Tom's Take Blog
One Pro’s Perspective on Employee Benefits
Here at Cypress, we’re constantly fielding questions related to employee benefits and cost containment. And with his 25+ years of experience in third party administration, our company CEO and president has become a go-to source – or guru, as we like to call him – in the self-funded world. Tom Doney has been summoned to speak in front of the U.S. Department of Labor on cost control in health care and travels nationwide to deliver eye-opening conferences on the topic. In his new blog, Tom will continue to share his unique perspective and dive into all types of topics from medical advocacy to health claim management. Read along!
April 18, 2018
What are the main laws that regulate self-funded health plans?
Tom’s Take: This question comes up a lot as more and more employers explore the self-funding structure for their company-sponsored health benefits.
The Department of Labor (DOL) and its Employee Retirement Income Security Act of 1974 (ERISA) serve as the main governing body for self-funded plans. A federal law, ERISA was created as a way to protect plan participants and their beneficiaries through a series of standards that plan managers must follow. It is meant to ensure fiduciary duty, transparency and accountability, and provide plan participants with important information about their benefits.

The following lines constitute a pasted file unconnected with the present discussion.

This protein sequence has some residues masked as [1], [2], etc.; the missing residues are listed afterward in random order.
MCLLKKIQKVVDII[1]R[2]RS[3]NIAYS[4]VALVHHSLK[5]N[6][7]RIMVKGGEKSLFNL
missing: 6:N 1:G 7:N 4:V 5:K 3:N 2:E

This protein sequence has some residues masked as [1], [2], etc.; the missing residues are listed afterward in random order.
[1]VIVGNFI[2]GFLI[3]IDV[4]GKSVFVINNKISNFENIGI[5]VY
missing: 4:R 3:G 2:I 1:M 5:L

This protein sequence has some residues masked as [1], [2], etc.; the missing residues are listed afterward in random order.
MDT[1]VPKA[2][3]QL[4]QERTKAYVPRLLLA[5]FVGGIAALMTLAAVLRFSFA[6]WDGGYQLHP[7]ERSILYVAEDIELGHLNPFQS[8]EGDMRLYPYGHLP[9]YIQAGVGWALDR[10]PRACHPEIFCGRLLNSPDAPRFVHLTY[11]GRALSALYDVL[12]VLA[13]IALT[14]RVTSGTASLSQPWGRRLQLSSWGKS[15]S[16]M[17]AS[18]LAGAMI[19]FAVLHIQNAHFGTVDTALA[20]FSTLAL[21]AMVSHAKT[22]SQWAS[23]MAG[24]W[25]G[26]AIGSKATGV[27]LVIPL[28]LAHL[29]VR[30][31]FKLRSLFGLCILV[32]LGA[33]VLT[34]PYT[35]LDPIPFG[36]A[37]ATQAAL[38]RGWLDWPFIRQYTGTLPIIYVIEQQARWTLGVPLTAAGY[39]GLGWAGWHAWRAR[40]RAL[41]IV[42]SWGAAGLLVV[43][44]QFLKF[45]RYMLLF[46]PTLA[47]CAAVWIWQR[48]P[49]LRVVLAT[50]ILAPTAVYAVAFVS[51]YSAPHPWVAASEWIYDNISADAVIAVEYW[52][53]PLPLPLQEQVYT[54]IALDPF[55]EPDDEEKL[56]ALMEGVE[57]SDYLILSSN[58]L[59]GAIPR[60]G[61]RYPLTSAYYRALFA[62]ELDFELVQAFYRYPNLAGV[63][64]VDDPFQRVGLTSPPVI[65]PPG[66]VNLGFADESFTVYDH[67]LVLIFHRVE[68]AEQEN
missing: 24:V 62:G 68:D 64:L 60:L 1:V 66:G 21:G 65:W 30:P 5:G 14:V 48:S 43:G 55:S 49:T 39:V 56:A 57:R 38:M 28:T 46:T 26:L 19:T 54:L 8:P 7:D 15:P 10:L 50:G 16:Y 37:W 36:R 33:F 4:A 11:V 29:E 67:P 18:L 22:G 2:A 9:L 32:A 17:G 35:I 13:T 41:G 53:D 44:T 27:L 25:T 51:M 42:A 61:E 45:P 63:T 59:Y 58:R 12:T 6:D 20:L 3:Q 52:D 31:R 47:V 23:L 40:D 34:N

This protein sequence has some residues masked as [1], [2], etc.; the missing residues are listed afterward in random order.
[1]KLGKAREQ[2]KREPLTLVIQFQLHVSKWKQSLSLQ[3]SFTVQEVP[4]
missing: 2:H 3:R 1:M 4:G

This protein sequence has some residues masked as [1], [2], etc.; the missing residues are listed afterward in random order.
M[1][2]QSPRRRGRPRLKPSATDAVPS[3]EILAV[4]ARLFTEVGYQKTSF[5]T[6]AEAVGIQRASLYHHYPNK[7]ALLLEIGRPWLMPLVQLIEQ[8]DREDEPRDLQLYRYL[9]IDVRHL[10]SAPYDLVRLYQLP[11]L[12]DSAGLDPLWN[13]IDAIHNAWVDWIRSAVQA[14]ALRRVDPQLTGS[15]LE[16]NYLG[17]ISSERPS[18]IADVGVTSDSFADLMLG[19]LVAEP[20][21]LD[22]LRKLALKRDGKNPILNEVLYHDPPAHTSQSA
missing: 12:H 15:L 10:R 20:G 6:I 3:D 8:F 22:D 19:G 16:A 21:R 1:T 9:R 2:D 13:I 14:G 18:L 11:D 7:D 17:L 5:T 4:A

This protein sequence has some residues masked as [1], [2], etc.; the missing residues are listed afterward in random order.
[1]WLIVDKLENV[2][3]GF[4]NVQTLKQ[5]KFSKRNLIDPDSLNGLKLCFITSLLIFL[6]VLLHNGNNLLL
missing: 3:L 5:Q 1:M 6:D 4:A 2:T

In addition to the DOL’s ERISA law, there are many other federal regulations that self-funded plans must comply with. Some of these include HIPAA, ADA, COBRA and the IRS’s employer shared responsibility provisions.
One thing that’s important to point out is that self-funded plans differ from fully insured plans in the role state mandates have. With self-funding, there is no insurance carrier, so these plans are generally only subject to federal laws. This can be beneficial to employers who have multi-state operations and want to offer consistent health benefits from location to location.
For more information on how self-funded plans are regulated, third party administrators can be a great resource. You can also find some helpful guidance from the DOL: https://www.dol.gov/general/topic/retirement/erisa.